At last night’s show in Winter Haven, FL, somebody in the crowd asked me to perform my song “Blame it on the Jager.” It’s one of the more popular songs from the Soul Position album Things Go Better with RJ and Al so it wasn’t an unusual request. In general, I actually like spending a good amount of time during the end of my set performing request from fans, but the request for “Blame it on the Jager” wasn’t going to get granted last night.
That’s because today, May 15th, marks my fourth year sober.
My immediate response was “that might be a little weird for me since I don’t drink anymore.” Then I told the crowd that I was I was actually four years sober today and they all clapped for me in support. I made a joke describing my relationship with alcohol as being really similar to a relationship with a person you invest a lot in who never gives you anything back…kind of like a gold digger.
It may seem like weird analogy, but after being sober for four years now, it’s hard not to look at it that way. Every year that I maintain my sobriety, I’m able to look back on my alcoholic days with more and more clarity. And with clarity comes the realization that I invested many years into something that never gave me anything back. Lots of time, money, and energy was put into alcohol. It was a relationship for sure–but it was a bad one.
Getting sober has allowed me to redefine my relationship with time. In the past, I just wanted time to fly by. There were things in my life that I wanted to pass, and I thought alcohol helped me speed up that process. The more I drank, the more I forgot about my problems. Unfortunately, that forced passage of time comes at a cost. I sacrificed so much time. Hell, at my peak I was spending 5-6 days a week, and 4-8 hours a night in bars. I dedicated two to three years to that.
Now that I understand how much time it takes a person to become a master of their craft, I can’t help but look back at that period with a bit of regret. And that’s because I understand that that time would have been so much better invested into something that could have given me something back. An investment of that that much time into a skill would inevitably resulted in a faster path to mastery. A faster path towards emotional, intellectual, and financial independence that makes living life much easier.
At the same time, I don’t want to sound as though I totally regret that time because I don’t.
The truth, is that it made me the man that I am today. I had to go through that to learn the lessons that fuel my life today. I wake up inspired and knowing I will never drink again simply because I know that I value my time here on earth too much to ever invest it into something that doesn’t give me anything back again. I would rather put that time and energy into my art, my family, and my friendships. I would rather put it into building a career and platform that can last a lifetime and bring me joy that is longer than the buzz from alcohol could ever be. Hell, even putting that time into addressing and fixing the issues that caused me to drink so heavily in the first place.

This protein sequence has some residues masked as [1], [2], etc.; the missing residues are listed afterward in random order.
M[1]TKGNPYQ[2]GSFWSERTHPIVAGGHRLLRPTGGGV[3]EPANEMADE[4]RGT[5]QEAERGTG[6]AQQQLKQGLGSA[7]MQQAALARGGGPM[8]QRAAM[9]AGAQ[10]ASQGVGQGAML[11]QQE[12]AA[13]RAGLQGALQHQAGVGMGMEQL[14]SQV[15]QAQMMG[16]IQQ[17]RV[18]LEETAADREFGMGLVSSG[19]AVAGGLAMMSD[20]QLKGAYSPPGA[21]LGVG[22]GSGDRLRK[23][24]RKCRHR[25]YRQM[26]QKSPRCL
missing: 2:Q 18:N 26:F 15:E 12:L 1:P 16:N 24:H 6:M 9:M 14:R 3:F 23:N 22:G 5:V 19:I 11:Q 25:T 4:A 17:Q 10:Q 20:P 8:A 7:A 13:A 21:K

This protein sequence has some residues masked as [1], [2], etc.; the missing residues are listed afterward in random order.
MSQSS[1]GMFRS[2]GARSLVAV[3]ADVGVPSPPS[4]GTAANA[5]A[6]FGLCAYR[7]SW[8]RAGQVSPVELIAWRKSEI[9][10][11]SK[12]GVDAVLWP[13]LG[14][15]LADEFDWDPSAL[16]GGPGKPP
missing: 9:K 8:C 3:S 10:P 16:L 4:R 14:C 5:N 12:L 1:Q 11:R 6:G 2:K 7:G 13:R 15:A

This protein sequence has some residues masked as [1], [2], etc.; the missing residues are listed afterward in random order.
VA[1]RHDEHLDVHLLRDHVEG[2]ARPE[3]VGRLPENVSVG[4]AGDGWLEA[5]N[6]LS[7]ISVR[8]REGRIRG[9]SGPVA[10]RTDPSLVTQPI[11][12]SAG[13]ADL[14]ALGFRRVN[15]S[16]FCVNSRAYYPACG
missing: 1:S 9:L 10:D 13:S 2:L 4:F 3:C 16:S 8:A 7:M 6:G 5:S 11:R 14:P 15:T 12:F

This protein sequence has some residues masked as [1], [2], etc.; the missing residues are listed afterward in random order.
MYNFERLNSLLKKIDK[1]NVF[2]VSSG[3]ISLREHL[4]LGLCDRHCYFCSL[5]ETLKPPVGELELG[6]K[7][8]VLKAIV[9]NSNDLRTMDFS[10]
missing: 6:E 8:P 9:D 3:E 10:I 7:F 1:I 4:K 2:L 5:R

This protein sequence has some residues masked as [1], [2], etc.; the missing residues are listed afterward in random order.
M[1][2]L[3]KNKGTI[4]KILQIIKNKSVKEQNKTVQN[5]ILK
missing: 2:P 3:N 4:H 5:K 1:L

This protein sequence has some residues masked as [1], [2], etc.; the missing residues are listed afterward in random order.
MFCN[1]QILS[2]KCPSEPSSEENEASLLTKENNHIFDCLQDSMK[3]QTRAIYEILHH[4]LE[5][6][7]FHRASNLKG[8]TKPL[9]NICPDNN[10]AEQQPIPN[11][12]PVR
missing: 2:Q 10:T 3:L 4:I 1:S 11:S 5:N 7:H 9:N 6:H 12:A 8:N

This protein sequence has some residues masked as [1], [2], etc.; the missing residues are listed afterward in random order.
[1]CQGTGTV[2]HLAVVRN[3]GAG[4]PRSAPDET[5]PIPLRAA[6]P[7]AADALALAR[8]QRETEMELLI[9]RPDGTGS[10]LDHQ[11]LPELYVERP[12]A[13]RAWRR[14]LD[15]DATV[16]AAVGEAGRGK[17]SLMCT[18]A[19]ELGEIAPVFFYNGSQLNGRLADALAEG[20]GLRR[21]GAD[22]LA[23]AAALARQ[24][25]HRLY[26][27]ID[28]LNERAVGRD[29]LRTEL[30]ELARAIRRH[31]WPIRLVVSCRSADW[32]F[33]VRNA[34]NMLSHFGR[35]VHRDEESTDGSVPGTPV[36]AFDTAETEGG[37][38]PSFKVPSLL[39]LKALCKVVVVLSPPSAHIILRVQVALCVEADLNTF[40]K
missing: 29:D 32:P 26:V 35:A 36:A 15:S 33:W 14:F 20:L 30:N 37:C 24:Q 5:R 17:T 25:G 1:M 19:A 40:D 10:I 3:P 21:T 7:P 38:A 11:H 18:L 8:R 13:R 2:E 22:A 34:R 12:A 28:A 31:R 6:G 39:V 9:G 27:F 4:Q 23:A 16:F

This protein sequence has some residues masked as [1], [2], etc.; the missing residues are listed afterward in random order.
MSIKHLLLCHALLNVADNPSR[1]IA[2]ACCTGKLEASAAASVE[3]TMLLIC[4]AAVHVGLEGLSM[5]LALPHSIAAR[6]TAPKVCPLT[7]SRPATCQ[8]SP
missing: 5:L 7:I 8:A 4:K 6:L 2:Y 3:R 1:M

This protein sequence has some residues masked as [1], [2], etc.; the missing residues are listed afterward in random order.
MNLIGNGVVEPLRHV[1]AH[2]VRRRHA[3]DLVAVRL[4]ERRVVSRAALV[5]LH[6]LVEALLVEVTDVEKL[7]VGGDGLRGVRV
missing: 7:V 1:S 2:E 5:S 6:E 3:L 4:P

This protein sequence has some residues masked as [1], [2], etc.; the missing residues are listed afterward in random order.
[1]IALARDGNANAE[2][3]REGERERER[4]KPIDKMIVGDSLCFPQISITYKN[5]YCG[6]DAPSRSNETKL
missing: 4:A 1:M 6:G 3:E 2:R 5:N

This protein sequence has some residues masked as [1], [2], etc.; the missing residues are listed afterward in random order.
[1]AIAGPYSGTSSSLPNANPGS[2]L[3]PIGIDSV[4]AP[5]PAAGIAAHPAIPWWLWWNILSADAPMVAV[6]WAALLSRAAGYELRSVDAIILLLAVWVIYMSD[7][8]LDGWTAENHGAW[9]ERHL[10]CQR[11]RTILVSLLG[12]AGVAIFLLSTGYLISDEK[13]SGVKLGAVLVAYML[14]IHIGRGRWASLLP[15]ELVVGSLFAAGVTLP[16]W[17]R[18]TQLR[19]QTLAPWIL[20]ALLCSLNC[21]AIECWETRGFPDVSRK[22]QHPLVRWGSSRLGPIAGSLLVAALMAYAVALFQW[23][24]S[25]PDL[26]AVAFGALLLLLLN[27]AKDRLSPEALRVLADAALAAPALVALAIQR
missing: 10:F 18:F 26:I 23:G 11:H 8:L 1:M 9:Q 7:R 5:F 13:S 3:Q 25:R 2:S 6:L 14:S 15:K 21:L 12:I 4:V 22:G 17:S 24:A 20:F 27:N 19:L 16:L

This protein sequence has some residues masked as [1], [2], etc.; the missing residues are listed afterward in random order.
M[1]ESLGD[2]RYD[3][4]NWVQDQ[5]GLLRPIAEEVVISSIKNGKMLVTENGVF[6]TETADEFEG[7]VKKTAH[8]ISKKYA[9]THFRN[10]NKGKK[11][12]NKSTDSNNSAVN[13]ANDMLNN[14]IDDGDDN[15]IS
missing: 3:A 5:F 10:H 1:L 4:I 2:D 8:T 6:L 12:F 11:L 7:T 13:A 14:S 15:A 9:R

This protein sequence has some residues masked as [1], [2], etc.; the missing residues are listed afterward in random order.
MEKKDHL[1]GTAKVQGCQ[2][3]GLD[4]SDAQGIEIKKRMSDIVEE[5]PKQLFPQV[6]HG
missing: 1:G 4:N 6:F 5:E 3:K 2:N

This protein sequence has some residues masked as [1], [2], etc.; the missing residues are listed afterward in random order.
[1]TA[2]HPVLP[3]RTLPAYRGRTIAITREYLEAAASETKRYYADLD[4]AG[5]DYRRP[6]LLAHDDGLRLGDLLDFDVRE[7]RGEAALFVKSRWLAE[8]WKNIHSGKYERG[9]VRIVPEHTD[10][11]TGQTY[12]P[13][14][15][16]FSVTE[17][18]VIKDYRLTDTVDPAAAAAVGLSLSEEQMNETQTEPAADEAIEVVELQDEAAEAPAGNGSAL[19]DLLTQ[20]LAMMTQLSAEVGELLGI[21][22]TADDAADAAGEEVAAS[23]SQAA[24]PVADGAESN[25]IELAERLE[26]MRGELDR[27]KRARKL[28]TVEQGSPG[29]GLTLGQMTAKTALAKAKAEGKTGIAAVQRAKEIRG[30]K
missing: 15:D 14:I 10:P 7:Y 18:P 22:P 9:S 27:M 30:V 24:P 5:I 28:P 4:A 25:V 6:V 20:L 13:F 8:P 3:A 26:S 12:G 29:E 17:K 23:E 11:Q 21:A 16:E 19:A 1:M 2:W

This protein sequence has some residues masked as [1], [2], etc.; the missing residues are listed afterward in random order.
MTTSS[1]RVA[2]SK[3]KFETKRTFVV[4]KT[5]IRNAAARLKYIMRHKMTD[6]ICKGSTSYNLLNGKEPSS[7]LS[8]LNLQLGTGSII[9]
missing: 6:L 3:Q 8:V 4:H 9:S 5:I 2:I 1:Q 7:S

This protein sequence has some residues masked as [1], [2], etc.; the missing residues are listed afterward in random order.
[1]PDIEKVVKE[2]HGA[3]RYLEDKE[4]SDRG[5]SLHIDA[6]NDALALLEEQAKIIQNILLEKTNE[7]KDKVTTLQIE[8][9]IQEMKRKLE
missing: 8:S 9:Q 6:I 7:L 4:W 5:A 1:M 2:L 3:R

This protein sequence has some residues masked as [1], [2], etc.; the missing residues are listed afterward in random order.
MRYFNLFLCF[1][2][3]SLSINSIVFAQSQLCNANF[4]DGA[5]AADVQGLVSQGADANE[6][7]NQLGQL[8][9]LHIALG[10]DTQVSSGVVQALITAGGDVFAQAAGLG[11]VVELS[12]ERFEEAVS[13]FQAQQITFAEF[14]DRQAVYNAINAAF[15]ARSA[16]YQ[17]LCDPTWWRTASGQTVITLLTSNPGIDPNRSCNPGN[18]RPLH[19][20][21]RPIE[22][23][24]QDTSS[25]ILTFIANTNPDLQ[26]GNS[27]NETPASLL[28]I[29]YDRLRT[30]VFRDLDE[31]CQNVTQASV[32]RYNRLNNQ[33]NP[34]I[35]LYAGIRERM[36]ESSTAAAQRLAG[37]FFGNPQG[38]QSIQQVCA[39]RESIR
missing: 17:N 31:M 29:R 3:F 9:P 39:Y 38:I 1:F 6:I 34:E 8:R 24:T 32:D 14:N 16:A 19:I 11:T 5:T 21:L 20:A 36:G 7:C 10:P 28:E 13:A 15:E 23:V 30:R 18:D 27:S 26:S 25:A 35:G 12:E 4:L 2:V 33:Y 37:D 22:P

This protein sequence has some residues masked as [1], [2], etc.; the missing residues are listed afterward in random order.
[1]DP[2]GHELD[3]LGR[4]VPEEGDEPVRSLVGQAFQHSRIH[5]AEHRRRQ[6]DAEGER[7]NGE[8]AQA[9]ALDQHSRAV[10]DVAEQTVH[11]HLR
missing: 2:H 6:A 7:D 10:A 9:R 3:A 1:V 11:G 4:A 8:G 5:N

I never thought I would make it four years when I started. But every year it feels better and better. The sense of confidence I have gained since I’ve been sober has been incredible. I no longer use alcohol as a scapegoat for my shortcomings. And I no longer give it credit for my achievements. And I’m not sure I would have been able to have those types of honest conversations with myself had I not spend those years drinking like that.
So in reality, it’s hard to not view that time as a gift. But only because I came out on the other side with the proper perspective and focus. Sometimes we have to go through really tough situations to grow. We can’t learn all of the lessons we need from books, things people tell us, or from living vicariously through others. Sometimes have to get out there and live. Get out there and get a little dirty. And after we get dirty we’ve gotta do the laundry ourselves. We’ve gotta do the dirty work on ourselves that nobody else can do for us. It’s painful sometimes. It’s far from flattering. But it makes us better human beings.
And as weird as it sounds to say this, my time as an alcoholic gave me the opportunity to become a better human being that I never would have had otherwise. I was fortunate enough to make it through that time without anything tragic happening to me or anyone else, and for that I am extremely thankful. But most of all I am thankful for the opportunity that has been given to me to now contribute in a more meaningful and lasting way. I am thankful for my newfound appreciation of time.
My four years of sobriety has been the happiest four years of my life.
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